W.H. Auden (1907 – 1973), Anthem for St. Cecilia’s Day (3)
O ear whose creatures cannot wish to fall,
O calm of spaces unafraid of weight,
Where Sorrow is herself, forgetting all
The gaucheness of her adolescent state,
Where Hope within the altogether strange
From every outworn image is released,
And Dread born whole and normal like a beast
Into a world of truths that never change:
Restore our fallen day; O re-arrange.
O dear white children casual as birds,
Playing among the ruined languages,
So small beside their large confusing words,
So gay against the greater silences
Of dreadful things you did: O hang the head,
Impetuous child with the tremendous brain,
O weep, child, weep, O weep away the stain,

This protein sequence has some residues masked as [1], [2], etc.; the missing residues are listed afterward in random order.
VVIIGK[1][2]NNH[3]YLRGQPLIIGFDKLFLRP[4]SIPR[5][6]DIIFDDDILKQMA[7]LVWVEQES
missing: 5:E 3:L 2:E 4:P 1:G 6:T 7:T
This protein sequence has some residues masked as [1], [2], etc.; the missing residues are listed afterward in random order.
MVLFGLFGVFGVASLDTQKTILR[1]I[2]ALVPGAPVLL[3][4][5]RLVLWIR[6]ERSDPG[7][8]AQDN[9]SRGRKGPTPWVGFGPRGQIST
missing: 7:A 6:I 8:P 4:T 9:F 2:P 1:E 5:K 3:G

Lost innocence who wished your lover dead,
Weep for the lives your wishes never led.
O cry created as the bow of sin
Is drawn across our trembling violin.
O weep, child, weep, O weep away the stain.
O law drummed out by hearts against the still
Long winter of our intellectual will.
That what has been may never be again.
O flute that throbs with the thanksgiving breath
Of convalescents on the shores of death.
O bless the freedom that you never chose.
O trumpets that unguarded children blow
About the fortress of their inner foe.
O wear your tribulation like a rose.